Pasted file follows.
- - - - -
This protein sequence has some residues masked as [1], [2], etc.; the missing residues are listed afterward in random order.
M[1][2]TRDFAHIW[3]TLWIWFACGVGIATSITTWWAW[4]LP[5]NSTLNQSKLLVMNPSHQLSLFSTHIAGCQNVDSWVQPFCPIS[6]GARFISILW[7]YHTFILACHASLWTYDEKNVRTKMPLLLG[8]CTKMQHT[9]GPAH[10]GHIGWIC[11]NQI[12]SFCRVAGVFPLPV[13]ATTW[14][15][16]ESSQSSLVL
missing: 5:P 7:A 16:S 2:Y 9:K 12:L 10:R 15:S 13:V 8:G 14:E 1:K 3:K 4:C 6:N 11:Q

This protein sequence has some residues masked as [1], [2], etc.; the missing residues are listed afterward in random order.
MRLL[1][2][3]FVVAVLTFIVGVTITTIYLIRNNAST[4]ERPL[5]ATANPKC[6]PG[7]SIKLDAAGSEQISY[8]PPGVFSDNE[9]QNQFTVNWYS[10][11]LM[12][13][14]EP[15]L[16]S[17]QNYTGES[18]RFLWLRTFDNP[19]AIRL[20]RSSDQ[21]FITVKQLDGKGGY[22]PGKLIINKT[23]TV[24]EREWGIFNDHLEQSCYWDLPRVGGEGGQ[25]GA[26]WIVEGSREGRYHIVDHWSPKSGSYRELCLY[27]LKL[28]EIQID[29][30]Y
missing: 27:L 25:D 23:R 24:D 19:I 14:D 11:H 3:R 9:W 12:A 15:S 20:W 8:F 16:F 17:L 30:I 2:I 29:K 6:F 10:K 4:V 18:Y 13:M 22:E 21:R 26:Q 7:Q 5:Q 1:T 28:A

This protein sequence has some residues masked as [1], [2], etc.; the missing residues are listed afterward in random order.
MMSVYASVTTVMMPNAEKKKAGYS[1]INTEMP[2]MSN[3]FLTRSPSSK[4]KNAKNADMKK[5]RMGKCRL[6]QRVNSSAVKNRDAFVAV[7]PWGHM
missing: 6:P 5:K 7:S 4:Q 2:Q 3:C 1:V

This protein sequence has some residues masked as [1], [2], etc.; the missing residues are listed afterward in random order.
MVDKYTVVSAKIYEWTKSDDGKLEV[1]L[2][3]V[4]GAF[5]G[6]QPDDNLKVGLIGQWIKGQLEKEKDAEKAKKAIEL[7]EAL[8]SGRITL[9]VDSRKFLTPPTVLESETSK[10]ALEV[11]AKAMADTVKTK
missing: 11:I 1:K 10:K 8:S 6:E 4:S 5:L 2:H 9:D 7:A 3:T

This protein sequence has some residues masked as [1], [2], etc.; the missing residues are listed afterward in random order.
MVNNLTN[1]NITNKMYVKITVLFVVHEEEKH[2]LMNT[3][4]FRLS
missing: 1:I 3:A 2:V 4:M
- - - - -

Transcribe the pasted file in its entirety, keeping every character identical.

This protein sequence has some residues masked as [1], [2], etc.; the missing residues are listed afterward in random order.
M[1][2]TRDFAHIW[3]TLWIWFACGVGIATSITTWWAW[4]LP[5]NSTLNQSKLLVMNPSHQLSLFSTHIAGCQNVDSWVQPFCPIS[6]GARFISILW[7]YHTFILACHASLWTYDEKNVRTKMPLLLG[8]CTKMQHT[9]GPAH[10]GHIGWIC[11]NQI[12]SFCRVAGVFPLPV[13]ATTW[14][15][16]ESSQSSLVL
missing: 5:P 7:A 16:S 2:Y 9:K 12:L 10:R 15:S 13:V 8:G 14:E 1:K 3:K 4:C 6:N 11:Q

This protein sequence has some residues masked as [1], [2], etc.; the missing residues are listed afterward in random order.
MRLL[1][2][3]FVVAVLTFIVGVTITTIYLIRNNAST[4]ERPL[5]ATANPKC[6]PG[7]SIKLDAAGSEQISY[8]PPGVFSDNE[9]QNQFTVNWYS[10][11]LM[12][13][14]EP[15]L[16]S[17]QNYTGES[18]RFLWLRTFDNP[19]AIRL[20]RSSDQ[21]FITVKQLDGKGGY[22]PGKLIINKT[23]TV[24]EREWGIFNDHLEQSCYWDLPRVGGEGGQ[25]GA[26]WIVEGSREGRYHIVDHWSPKSGSYRELCLY[27]LKL[28]EIQID[29][30]Y
missing: 27:L 25:D 23:R 24:D 19:I 14:D 11:H 3:R 9:W 12:A 15:S 20:W 8:F 16:F 17:L 30:I 2:I 29:K 6:F 10:K 4:V 18:Y 13:M 22:E 21:R 26:Q 7:Q 5:Q 1:T 28:A

This protein sequence has some residues masked as [1], [2], etc.; the missing residues are listed afterward in random order.
MMSVYASVTTVMMPNAEKKKAGYS[1]INTEMP[2]MSN[3]FLTRSPSSK[4]KNAKNADMKK[5]RMGKCRL[6]QRVNSSAVKNRDAFVAV[7]PWGHM
missing: 6:P 5:K 7:S 4:Q 2:Q 3:C 1:V

This protein sequence has some residues masked as [1], [2], etc.; the missing residues are listed afterward in random order.
MVDKYTVVSAKIYEWTKSDDGKLEV[1]L[2][3]V[4]GAF[5]G[6]QPDDNLKVGLIGQWIKGQLEKEKDAEKAKKAIEL[7]EAL[8]SGRITL[9]VDSRKFLTPPTVLESETSK[10]ALEV[11]AKAMADTVKTK
missing: 11:I 1:K 10:K 8:S 6:E 4:S 5:L 2:H 9:D 7:A 3:T

This protein sequence has some residues masked as [1], [2], etc.; the missing residues are listed afterward in random order.
MVNNLTN[1]NITNKMYVKITVLFVVHEEEKH[2]LMNT[3][4]FRLS
missing: 1:I 3:A 2:V 4:M